Sunday, May 31, 2009
Saturday, May 30, 2009
Moon gardens are designed to feature plants that hold your interest at night: white flowers, plants with silver or green and white variegated foliage, night-blooming flowers, and fragrant plants. You can plant it in a container on the patio or somewhere in the garden. Night-blooming flowers such as moonflower (Ipomoea ), four-o'clocks, and angels' trumpets add their own unique qualities to the garden for children though because their fragrances attract night pollinators to the garden.
After your eyes adjust to the dark, the light colors and white nearly glow and many blooms appear to be almost floating because the green stems and leaves have faded into the darkness. Make sure to create a comfortable place to sit by your moon garden so you can enjoy the fragrance and be able to see all the visitors that come to see your new garden.
Here's how to get started:
For a three season moon garden, choose a variety of shrubs and perennials that flower at different times of the year. Fragrant shrubs like Judd or Korean Spice Viburnums or Carol Mackie Daphne brighten a moon garden in the spring. Clethra alternifolia (Summersweet) flower in July and August. Sweet Autumn Clematis and Cimicifuga 'Hillside Black Beauty' bloom from late summer to fall. Add some white annuals, white flowering or fragrant perennials, and night-blooming flowers and you've got yourself a Moon Garden.
For a smaller space or in a container, try to choose several white, fragrant plants and at least one night-blooming variety.
- Night Blooming Favorites. Night bloomers include evening primrose, four o'clocks (Mirabilis jalapa), tropical night-blooming water lilies such as 'Texas Shell Pink' and 'Trudy Slocum', Angel's Trumpet (Brugmansia arborea) and nightscented stock (Matthiola bicomis or M. incana).
- Fragrant Plants. The sweet, heavy scent of flowering tobacco (Nicotiana sylvestris or N. alata) is most evident at night; look for ones with white or lime green flowers. The late-summer flowers of night jasmine (Cestrum nocturnum) have a wonderful fragrance. There are great fragrant hostas too like Fried Green Tomatoes, Guacamole, Summer Breeze, or Fragrant Bouquet. Try to limit the number of fragrant plants in one area of the garden though to avoid competing scents or try to plant ones with different bloom times.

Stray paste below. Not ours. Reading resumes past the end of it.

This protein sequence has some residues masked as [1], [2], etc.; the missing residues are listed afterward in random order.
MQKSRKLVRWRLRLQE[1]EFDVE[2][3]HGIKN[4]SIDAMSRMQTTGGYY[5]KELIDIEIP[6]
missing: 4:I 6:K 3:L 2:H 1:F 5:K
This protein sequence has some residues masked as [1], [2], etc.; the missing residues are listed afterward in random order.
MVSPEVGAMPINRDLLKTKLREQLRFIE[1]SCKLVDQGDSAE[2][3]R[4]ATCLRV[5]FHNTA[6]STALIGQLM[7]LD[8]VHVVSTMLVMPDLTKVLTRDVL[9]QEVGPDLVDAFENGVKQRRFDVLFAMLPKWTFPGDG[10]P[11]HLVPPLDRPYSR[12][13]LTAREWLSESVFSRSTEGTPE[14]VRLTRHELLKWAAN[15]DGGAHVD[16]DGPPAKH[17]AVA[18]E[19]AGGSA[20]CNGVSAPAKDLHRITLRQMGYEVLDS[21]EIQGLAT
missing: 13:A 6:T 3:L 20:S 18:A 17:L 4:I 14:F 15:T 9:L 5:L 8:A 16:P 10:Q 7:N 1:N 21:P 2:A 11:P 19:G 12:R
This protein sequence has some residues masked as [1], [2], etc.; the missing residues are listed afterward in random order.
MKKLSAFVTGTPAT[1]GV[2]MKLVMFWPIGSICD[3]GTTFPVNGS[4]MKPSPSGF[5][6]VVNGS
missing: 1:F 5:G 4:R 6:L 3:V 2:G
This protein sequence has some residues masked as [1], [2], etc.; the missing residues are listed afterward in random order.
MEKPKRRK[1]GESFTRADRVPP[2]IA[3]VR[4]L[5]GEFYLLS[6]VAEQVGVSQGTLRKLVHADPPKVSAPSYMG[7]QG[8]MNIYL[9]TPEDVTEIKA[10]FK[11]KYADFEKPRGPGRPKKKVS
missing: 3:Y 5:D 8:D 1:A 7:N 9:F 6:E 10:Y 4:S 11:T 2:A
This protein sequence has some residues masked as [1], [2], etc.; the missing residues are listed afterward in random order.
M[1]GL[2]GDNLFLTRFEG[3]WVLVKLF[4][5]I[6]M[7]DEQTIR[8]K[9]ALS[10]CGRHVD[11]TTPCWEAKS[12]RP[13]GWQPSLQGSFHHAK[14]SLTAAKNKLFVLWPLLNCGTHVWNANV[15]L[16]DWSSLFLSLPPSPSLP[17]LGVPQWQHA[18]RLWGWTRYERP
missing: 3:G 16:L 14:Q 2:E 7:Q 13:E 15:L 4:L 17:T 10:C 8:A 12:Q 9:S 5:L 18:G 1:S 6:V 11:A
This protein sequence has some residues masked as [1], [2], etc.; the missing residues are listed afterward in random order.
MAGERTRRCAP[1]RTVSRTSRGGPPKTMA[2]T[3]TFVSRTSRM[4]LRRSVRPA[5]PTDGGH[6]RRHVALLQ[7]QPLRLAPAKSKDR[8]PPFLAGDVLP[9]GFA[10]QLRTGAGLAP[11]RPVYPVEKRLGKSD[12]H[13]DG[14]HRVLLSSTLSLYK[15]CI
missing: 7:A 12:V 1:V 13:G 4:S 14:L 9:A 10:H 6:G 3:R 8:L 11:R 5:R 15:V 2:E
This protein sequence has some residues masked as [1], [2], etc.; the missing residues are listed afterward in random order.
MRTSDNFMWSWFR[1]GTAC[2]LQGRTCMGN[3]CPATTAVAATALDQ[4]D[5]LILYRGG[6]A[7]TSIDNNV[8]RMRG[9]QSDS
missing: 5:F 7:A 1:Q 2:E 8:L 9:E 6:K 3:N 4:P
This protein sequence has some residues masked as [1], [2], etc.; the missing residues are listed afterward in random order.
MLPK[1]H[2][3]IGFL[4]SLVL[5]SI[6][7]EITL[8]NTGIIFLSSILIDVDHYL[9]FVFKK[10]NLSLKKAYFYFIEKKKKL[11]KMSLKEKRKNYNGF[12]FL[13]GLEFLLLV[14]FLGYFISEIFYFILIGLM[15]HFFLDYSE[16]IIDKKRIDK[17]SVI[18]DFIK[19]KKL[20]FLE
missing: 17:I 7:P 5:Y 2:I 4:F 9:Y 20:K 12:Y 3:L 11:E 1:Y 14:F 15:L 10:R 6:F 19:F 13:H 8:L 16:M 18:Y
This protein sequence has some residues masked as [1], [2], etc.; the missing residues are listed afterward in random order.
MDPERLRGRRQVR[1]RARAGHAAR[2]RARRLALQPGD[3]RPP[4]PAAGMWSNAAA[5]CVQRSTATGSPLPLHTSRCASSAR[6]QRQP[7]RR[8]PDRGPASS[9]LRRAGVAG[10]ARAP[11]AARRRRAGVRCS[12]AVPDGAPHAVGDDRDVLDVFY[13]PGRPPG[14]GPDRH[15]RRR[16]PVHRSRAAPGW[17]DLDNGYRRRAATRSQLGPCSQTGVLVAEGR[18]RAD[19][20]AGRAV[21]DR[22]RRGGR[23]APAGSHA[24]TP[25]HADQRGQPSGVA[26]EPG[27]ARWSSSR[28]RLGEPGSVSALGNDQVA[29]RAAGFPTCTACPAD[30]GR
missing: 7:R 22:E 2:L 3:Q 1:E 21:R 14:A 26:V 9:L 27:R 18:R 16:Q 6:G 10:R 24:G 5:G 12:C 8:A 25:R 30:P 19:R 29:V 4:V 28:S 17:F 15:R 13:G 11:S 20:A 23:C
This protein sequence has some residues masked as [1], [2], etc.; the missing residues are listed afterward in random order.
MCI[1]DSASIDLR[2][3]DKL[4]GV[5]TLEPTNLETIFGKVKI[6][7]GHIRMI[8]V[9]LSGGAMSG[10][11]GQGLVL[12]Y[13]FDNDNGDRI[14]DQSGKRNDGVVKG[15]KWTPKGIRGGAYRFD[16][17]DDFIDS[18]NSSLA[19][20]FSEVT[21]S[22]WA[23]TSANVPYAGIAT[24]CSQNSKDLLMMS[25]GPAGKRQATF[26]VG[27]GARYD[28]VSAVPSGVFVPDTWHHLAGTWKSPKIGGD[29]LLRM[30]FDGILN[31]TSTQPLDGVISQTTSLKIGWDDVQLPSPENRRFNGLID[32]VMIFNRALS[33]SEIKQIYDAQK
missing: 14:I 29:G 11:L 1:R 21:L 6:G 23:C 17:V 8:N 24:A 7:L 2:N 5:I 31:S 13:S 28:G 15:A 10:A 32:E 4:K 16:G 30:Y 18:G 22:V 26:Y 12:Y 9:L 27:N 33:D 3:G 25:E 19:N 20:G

- White flowers. Spider flower (Cleome hassleriana), Phlox p. 'David', 'Casa Blanca' Oriental Lily, bellflower (Campanula sp), Baby's Breath (Gypsophylla sp), or 'Gentle Shephard' Daylily.
- Variegated foliage. Look for plants with bright white variegation and great texture. You can create unusual effects with different types of variegation--whether it be a hosta or caladium in the shade garden or an ornamental grass in a sunny spot.
- Moon garden climbers. Climbing roses, moonflower (Ipomoea alba), or clematis varieties such as Henrii, Duchess of Edinburg, or Sweet Autumn (Clematis paniculata) add both fragrance and white blooms when trained to climb a trellis or pergola.
In April, we planted our moon garden in a couple of pots on the deck. At the time, I didn't think I wanted to make a big commitment to it this season, but since then I've kind of fallen in love with the subded hues and fragrance so I'm going to continue the color theme and concept into my other containers that I usually put up on the deck. Although for those containers, the flowering tobacco and variegated ivy will be the only repeats. The woodland phlox and leucojum are done blooming and will be transplanted into the garden and replaced. This time I'm probably going to plant jasmine or gardenias at the back, then some other fragrant herbs and annuals around the edges.
Here's our Moon Garden Plant List (shown above):
- Viola 'Sorbet Coconut Swirl'
- Phlox divaricata ‘Blue Moon’
- Ipomoea sylvestris (planted as seeds)
- Flowering tobacco (Nicotiana sylvestris)
- Lavender 'Goodwin Creek'
- Summer Snowflakes (Leucojum aestivum)
- Euphorbia 'Diamond Frost'
- Pineapple Sage
- variegated ivy
I found a fun project for glow-in-the-dark garden signs in a book called Night Science for Kids by Terry Krautwurst that I hope to try soon. I'll include a description and directions in my next post.
Friday, May 1, 2009
- 7 to 8-power magnification
- Weatherproof and have a rainguard
- Help children set the barrels for the distance between their eyes.
- Choose an IPD range of 50mm to 55mm, providing a full field of view.
- Avoid a compact model. The smaller diameter focus dials on compact models make the binoculars actually focus "faster" making the image more challenging to refine. Also, small eye pieces can be titring to use over prolonged periods of time and small objective lenses might yield a smaller exit pupil diameter.
- Find a lower magnification with a larger field of view, 6 to 8-power. Viewing birds or other small (and often moving) wildlife through a binocular with a wide field of view is less challenging.
You can check out the Cornell Lab of Ornithology's article "The Age of Binoculars" for a more comprehensive review of binoculars for birders at http://www.birds.cornell.edu/Publications/LivingBird/Winter2005/Age_Binos.html.
Hopefully this helps you choose a binocular that will help your little one enjoy birding more. For now, my little birders will be using their inexpensive toy ones when they want to feel like a grown-up. They spot more with their eyes than I do with my binoculars anyway.